Mineral scaling of fracture fluid pathways in geothermal reservoirs – an experimental approach
Dr David McNamara, University of Liverpool
Prof. Yan Lavallée, University of Liverpool
Prof Dan Faulkner, University of Liverpool
- External Supervisors:
Professor Sandra Piazolo, University of Leeds
Dr David McNamara, University of Liverpool, email@example.com
- CASE Partner:
Application deadline: 10 January 2020
Fracture scaling is an important aspect of the crack-seal cycle, the mechanism by which Earth’s crust destroys and heals itself. Tectonic forces generate fractures allowing fluids to circulate in the crust. As fluids travel through fractures mineralisation occurs resulting in fracture scaling. Controls on fracture scaling, including environmental conditions and atomic, physical processes that facilitate mineral formation are underexplored, highlighting a fundamental research gap in geological science. This research gap is a barrier to fully understanding how fractured geological systems behave over time, and to our ability to develop and utilise techniques that promote or hinder fracture scaling in geological systems important for renewable, geothermal energy development. Development of natural and engineered geothermal resources increased in recent years and is a key target for renewable energy development in Europe. The successful development and longevity of fractured geothermal resources relies on establishing and maintaining open fracture networks in hot reservoir rocks to allow circulation and extraction of geothermal fluids. Fracture sealing in such systems is thus deleterious to their sustainability (McNamara et al., 2016; Griffiths et al., 2016). Utilising expertise and state-of-the-art facilities at the University of Liverpool this research project will simulate fracture mineral scaling in the laboratory across a range of known geothermal conditions and a range of fractured geothermal reservoir rocks, and use nano-microanalytical techniques to compare synthetic material generated by these experiments to natural examples of sealed geothermal fractures from New Zealand and Iceland geothermal systems.Project Summary:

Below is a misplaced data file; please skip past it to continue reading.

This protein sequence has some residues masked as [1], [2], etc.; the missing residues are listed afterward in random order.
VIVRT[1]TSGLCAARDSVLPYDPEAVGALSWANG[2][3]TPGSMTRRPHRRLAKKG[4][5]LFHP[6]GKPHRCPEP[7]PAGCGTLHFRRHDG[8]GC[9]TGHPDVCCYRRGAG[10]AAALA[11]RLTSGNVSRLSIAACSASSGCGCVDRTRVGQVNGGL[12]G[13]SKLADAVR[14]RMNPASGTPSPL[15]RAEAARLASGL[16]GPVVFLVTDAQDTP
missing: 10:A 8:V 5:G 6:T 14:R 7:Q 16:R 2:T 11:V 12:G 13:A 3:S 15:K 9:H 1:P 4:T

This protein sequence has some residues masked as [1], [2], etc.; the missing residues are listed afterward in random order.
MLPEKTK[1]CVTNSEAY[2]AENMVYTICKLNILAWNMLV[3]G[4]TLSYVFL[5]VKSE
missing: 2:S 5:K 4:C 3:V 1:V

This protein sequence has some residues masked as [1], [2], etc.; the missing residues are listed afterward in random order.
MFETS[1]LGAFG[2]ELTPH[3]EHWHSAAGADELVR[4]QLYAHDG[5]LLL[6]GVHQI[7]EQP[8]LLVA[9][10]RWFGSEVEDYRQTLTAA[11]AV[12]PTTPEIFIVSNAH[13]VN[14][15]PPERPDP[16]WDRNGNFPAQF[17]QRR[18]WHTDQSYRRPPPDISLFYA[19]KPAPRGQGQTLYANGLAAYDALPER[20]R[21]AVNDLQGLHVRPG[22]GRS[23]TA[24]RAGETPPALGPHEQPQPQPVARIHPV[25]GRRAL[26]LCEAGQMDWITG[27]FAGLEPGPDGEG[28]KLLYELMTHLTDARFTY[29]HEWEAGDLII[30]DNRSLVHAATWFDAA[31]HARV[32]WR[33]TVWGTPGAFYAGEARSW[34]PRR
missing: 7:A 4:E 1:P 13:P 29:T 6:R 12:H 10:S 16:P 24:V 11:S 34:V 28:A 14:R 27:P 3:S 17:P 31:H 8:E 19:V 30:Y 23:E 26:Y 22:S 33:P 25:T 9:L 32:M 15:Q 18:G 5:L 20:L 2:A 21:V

The proposed research aims to:
1) Generate synthetic sealed fractures in the laboratory under relevant geothermal conditions and with variable fluid compositions to determine controls on the rate of fracture sealing.
2) Carry out nano-microanalytical techniques on synthetic sealed fractures to determine physical controls on mineral scaling nucleation and growth and link these to experimental conditions.
3) Compare nano-microstructural data from lab generated material to natural examples of sealed geothermal fractures from New Zealand and Iceland to test a) the appropriateness of laboratory techniques, and b) provide novel information on the evolution of these natural geothermal systems.References:
McNamara, D. D., Lister, A., & Prior, D. J. (2016). Calcite sealing in a fractured geothermal reservoir: Insights from combined EBSD and chemistry mapping. Journal of Volcanology and Geothermal Research, 323, 38-52.
Sonney, R. and Mountain, B.W., 2013. Experimental simulation of greywacke–fluid interaction under geothermal conditions. Geothermics, 47, pp.27-39.
Griffiths, Luke, M. J. Heap, Fei Wang, Damien Daval, H. A. Gilg, Patrick Baud, Jean Schmittbuhl, and Albert Genter. "Geothermal implications for fracture-filling hydrothermal precipitation." Geothermics 64 (2016): 235-245.
Walker, R. J., Holdsworth, R. E., Armitage, P. J., & Faulkner, D. R. (2013). Fault zone permeability structure evolution in basalts. Geology, 41(1), 59-62.
Lamur, A., Kendrick, J. E., Eggertsson, G. H., Wall, R. J., Ashworth, J. D., & Lavallée, Y. (2017). The permeability of fractured rocks in pressurised volcanic and geothermal systems. Scientific reports, 7(1), 6173.